Saturday, March 12, 2011

Germantown Farm Maple Sugaring

On March 5th, Carol planned a delicious day in the woods for us.  We met at the Germantown Farm in upstate New York.  About a 1/2 mile off the road, down by a stream Chris and Kaya had a maple shack set up.  Under the lean-to was a brick fire pit with large metal pans steaming above it.
There were light blue plastic tubes (lines) running down from the maple trees to large barrels that collected the sugar.  The sugar came in clear, which a few of us were surprised to see.  We imagined it brown like the delicious syrup we normally see.  The metal pans were split into two sections.  The first section is for the cold maple syrup to be slowly added into the mix.  This mixture of is kept at a constant temperature (around boiling point- 100 degrees Celsius).  The depth of the liquid also needed to be kept at 1.5-2 inches.  As the water evaporated out more syrup was added to maintain this depth.  The second section also had to be maintained at 1.5-2 inches.  When it got low they used a scooper to add syrup from the first bin into the second bin.  This was also maintained at a constant temperature.  There was much steam coming off the boiling liquid.  My favorite part was dipping our tea cups into the second bin and adding a tea bag.  It was the sweetest, most delicious tea and maple sugar mixture.  The second bin was darker and sweet due to the loss of water.
There were a few tasks we helped with while there.  A bunch of us went to check on the lines.  Carol and Michael fixed a line together that was twisted.  Carol had been up there a few weeks before to insert the lines, so she was like a pro at this point.
There was also lots of wood to chop.  Rebekah and I both attempted it.  However, we weren't that good at it.  Christopher chopped quite a bit of wood early on.  Michael fell into a zen-like mode of chopping wood later in the day.  It was amazing to see his skill and ease grow over such a short time.
We spent many hours there.  The farm folk were kind and generous.  They shared there food which consisted of many canned goodies- kimchee, mustard, etc.  The soup was a pheasant and vegetables with a magical combination of soothing spices.  They have created a warm and thoughtful community there.  It really was an honor to be a part of their lives for a short time.  They have dedication to conscious-living and community education.
Thank you Carol for planning this wonderful day in the woods.  We all needed the fresh air and beautiful surroundings in good company.
Pheasants in a pile: eery beauty

Tuesday, January 11, 2011

January 2011- Mt. Taurus, Hudson Highlands State Park

It was a windy, sunny hike up Mt Taurus (Bull Hill) trail on January 9th.  The crew: Tal, Carol, Rebekah, Michael, Christopher and Lauren.  This hike was led by Lauren.  We began our ascent on the white blazed Washburn trail which led us up to a quarry.  There were no white-tailed deer on this snow covered terrain, even though this is a common place to spot them in warmer seasons.  We continued up the white trail along the edge of the mountain, twisting and turning, and for the most part forging our own tracks with extraordinary views of the Hudson River, Cold Spring village, and the surrounding mountains.  It was a little worrisome at some points with the snow up to our mid-shins and the wind gusts ferociously blowing, and Rebekah, Tal and Michael were all wearing jeans and appeared to completely exposed to the wintry elements.  However, they kept smiling and trudged on.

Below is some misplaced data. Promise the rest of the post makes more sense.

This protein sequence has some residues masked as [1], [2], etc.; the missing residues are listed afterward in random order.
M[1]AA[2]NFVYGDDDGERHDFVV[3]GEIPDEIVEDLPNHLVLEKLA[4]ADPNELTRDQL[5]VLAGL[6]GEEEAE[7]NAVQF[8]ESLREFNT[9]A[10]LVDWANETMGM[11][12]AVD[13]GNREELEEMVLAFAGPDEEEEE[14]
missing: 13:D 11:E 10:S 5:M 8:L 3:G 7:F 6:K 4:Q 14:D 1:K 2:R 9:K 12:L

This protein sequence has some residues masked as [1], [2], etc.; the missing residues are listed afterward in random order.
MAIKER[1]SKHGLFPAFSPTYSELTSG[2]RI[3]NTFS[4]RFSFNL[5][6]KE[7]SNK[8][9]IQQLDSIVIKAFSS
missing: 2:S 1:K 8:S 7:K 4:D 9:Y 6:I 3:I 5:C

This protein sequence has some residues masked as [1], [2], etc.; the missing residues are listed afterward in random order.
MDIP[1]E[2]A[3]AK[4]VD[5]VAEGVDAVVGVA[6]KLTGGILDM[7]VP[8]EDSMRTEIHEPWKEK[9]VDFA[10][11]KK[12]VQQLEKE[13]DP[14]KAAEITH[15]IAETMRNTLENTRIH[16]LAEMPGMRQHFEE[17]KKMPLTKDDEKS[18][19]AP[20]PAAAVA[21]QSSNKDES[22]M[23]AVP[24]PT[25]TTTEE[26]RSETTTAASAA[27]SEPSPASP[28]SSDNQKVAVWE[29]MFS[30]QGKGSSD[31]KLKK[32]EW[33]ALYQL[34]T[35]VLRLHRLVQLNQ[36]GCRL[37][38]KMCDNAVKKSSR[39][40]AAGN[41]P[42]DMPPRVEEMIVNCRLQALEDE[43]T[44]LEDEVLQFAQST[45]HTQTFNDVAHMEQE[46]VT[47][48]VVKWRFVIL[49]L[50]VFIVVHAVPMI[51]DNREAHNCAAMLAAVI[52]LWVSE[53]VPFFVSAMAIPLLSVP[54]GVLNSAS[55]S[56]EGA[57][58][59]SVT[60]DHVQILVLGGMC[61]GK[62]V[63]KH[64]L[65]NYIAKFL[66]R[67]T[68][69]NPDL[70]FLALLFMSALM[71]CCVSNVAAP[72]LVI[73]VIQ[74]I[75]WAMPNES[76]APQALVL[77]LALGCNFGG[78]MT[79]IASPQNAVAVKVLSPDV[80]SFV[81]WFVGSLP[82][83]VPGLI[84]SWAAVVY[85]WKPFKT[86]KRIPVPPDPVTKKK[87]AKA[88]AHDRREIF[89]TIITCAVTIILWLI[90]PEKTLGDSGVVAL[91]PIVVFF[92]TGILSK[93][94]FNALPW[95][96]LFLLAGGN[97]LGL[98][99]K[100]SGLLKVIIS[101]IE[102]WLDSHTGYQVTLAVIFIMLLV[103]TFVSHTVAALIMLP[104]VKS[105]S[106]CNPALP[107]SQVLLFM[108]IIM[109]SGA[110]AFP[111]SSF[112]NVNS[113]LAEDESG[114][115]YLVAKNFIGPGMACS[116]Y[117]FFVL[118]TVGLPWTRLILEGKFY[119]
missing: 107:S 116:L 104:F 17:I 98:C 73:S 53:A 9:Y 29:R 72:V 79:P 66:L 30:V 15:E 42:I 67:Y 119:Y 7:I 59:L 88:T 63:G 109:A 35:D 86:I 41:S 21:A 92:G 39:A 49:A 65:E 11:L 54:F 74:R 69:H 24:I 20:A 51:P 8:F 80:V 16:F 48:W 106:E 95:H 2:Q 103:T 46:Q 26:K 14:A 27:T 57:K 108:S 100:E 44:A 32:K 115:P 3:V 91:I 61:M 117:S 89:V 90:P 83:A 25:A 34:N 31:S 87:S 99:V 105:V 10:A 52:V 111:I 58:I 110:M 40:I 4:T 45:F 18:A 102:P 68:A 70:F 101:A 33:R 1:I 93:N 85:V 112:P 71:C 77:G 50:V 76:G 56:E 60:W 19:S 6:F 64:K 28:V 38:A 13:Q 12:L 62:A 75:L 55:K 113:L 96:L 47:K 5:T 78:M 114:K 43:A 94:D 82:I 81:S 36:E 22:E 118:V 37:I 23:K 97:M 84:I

Once we reached the peak of Bull Hill we stopped from a lunch break.  There were views of the Hudson River Valley with ice floats and Bear Mountain across the way.
Once we reached the blue blazed Notch trail it was smooth sailing down the mountain through stream beds and canopied woods to the red blazed trail then onto the blue blazed Cornish trail.  We passed some old stone structure ruins.  All I've discovered about it is that the first set was a Cornish barn and stable and the next set was from the Cornish mansion.  Michael suspects that the sunken well-type structure was a cistern.
The hike was about 7-7.5 miles and took approximately 4 hours which is pretty good considering the ice and snow.
Afterwards we attempted to warm up at the Bar and Restaurant in the old train station in Cold Spring.  The "Broken Leg" (hot apple cider and ginger brandy) was delicious!
Some great realizations:
  1. This was Carol's first winter hike in snow.  Yay Carol!
  2. Rebekah hasn't been hiking in the snow since she lived in Colorado.
  3. Tal has asthma, but she kicks ass and made it up that mountain without her inhaler.
I'm going to try to figure out how to post pictures of the group.
Thanks for a great day in the woods!

October 2010- Prospect Park, Brooklyn

Our first outing was a beautiful day spent with guides from the Brooklyn Audobon Society.  We [Rebekah, Carol, Tal, Kate, Lauren and Kim] met at the nature center to pick up binoculars and meet our guides.  We saw many birds: swans, Canada geese, robins, woodpeckers, and many others that I [Lauren] struggle to remember 4 months later.  If only I had used a science notebook.  Our walk took us through the forest as well as along the edge of Prospect Lake.